Heartbreaking 911 calls released in drowning of 10-year-old Md. boy in icy pond

The rescue scene after three boys fell into an icy pond. CBS

GAITHERSBURG, Md. --  Heart-wrenching 911 calls have been released in the tragic drowning of a 10-year-old boy at an icy Gaithersburg, Md., pond, reports CBS Baltimore.

CBS affiliate-station WJZ's Christie Ileto said that although the pond is completely fenced in, it was not on the day of the drowning. Because the retention pond was partly fenced in, three boys made their way to the icy waters. 

Now new 911 calls detail what happened after they fell through. 

 

Panicked and helpless, a passerby called 911 when he saw three boys struggling to get out of the icy stormwater pond this week.

Rescue tapes just released chronicle the horror as he stood by, unable to do anything but watch them fight for their lives.

Caller: “I see three kids in a pond. It looks like it’s iced over and muddy and I see them and they’re stuck.”

The caller realizes one of those kids, 10-year-old D’Angelo McMullen, is in serious trouble.

911 Operator: “Can they hold their heads out of the water?

Caller: “They barely can. One keeps going under.”

911 Operator: “How far down?”

Caller: “The one is drowning.”

911 Operator: “We’ve got help coming to the area if you can stay on the main road.”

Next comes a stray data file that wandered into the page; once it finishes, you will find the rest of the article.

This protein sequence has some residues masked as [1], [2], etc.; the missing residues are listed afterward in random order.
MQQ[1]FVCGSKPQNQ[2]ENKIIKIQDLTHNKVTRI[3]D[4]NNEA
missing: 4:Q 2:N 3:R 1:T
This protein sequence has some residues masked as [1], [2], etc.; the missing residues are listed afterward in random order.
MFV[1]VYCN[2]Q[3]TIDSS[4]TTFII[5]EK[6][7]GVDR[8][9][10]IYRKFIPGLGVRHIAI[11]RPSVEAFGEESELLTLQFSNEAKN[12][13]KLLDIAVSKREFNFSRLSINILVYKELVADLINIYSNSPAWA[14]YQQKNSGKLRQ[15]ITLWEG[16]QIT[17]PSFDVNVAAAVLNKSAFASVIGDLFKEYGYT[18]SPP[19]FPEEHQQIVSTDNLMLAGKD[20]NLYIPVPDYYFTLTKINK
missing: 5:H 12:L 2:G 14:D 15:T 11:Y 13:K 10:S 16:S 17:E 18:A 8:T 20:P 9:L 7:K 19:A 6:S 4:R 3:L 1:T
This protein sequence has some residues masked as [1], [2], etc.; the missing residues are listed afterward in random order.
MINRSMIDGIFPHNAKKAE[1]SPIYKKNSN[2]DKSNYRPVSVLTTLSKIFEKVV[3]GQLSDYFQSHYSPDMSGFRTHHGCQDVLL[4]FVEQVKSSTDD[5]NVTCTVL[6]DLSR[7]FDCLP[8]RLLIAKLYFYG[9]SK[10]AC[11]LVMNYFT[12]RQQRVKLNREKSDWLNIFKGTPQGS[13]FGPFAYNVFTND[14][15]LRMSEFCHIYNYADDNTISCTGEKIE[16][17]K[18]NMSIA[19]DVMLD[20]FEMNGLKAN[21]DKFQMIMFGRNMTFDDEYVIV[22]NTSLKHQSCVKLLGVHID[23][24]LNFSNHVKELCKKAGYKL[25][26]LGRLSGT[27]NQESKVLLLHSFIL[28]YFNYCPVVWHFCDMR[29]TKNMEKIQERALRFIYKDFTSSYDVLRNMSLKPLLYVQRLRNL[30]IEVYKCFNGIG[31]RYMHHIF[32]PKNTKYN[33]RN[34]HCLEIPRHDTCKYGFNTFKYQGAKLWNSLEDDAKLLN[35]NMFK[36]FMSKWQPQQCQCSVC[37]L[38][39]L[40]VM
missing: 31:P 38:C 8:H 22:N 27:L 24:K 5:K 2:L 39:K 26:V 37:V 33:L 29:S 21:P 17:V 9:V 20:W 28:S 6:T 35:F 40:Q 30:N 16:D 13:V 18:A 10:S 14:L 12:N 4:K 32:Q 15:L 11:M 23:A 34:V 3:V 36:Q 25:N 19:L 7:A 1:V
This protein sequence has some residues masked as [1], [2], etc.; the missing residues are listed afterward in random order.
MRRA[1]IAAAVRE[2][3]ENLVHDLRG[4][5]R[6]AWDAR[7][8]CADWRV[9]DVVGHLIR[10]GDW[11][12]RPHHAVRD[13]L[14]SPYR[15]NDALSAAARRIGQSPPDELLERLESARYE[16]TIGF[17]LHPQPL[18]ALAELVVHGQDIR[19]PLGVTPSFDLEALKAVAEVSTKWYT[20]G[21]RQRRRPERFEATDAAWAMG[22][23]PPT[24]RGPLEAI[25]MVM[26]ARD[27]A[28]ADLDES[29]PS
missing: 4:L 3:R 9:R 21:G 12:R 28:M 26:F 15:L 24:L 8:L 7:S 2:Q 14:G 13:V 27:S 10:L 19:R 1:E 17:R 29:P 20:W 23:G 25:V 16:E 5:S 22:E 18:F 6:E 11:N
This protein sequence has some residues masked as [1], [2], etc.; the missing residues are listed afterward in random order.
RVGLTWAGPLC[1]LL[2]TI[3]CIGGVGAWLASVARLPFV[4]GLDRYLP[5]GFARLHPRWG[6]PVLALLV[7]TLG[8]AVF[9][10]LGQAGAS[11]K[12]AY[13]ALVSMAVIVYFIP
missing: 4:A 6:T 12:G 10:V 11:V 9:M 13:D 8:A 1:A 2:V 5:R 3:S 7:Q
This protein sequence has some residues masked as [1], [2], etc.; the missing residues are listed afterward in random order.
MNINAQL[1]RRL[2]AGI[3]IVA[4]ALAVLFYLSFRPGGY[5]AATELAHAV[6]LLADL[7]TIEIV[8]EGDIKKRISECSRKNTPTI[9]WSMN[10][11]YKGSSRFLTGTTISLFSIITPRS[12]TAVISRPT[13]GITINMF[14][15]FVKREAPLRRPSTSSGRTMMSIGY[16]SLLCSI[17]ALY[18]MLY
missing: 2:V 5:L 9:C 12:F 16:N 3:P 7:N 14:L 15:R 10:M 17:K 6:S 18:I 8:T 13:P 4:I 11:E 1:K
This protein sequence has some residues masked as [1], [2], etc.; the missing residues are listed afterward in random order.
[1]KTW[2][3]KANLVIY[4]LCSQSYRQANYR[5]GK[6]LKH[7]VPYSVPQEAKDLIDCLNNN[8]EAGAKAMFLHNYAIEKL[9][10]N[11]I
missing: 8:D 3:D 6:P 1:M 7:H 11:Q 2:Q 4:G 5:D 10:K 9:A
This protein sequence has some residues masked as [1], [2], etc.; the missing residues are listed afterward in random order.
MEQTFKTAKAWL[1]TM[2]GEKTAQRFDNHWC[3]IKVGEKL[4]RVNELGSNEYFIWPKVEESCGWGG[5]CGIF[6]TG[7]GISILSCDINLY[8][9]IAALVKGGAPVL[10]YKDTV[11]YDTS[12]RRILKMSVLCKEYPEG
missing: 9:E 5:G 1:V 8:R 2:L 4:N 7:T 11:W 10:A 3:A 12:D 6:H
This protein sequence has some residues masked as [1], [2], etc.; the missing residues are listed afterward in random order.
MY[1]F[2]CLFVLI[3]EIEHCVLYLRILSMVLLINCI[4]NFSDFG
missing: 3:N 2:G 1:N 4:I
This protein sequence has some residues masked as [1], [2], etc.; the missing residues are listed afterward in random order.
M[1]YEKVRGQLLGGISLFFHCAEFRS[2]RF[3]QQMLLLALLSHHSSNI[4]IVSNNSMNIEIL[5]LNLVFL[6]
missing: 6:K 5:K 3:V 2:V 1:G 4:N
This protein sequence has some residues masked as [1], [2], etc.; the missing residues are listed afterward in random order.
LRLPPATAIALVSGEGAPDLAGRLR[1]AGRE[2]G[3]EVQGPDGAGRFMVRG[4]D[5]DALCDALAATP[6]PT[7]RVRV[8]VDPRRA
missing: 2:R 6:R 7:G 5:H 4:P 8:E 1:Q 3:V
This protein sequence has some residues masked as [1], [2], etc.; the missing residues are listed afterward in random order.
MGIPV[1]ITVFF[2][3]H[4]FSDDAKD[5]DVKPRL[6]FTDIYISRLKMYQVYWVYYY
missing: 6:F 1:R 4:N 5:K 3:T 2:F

Caller: “I’m going to watch this kid die.”

Two boys made it out.

“When I saw those first two boys come out, they just wrapped them up and put them in a heated ambulance,” said Sergio Reyes, father of a classmate.

McMullen, a fourth-grader, couldn’t hold on. It took rescue crews 30 minutes to find him in the muddy waters.

A fence, put up days after the horrifying drowning, was apparently supposed to have been in place the whole time–but wasn’t.

While state law did not require a fence, the site plans for the development did.

Now the fence, up two days too late, is a warning driven tragically home to area children to stay off the ice.

Legislation will now go before state lawmakers requiring fences around stormwater ponds.

The boys who survived were D’Angelo McMullen’s brother and a classmate.

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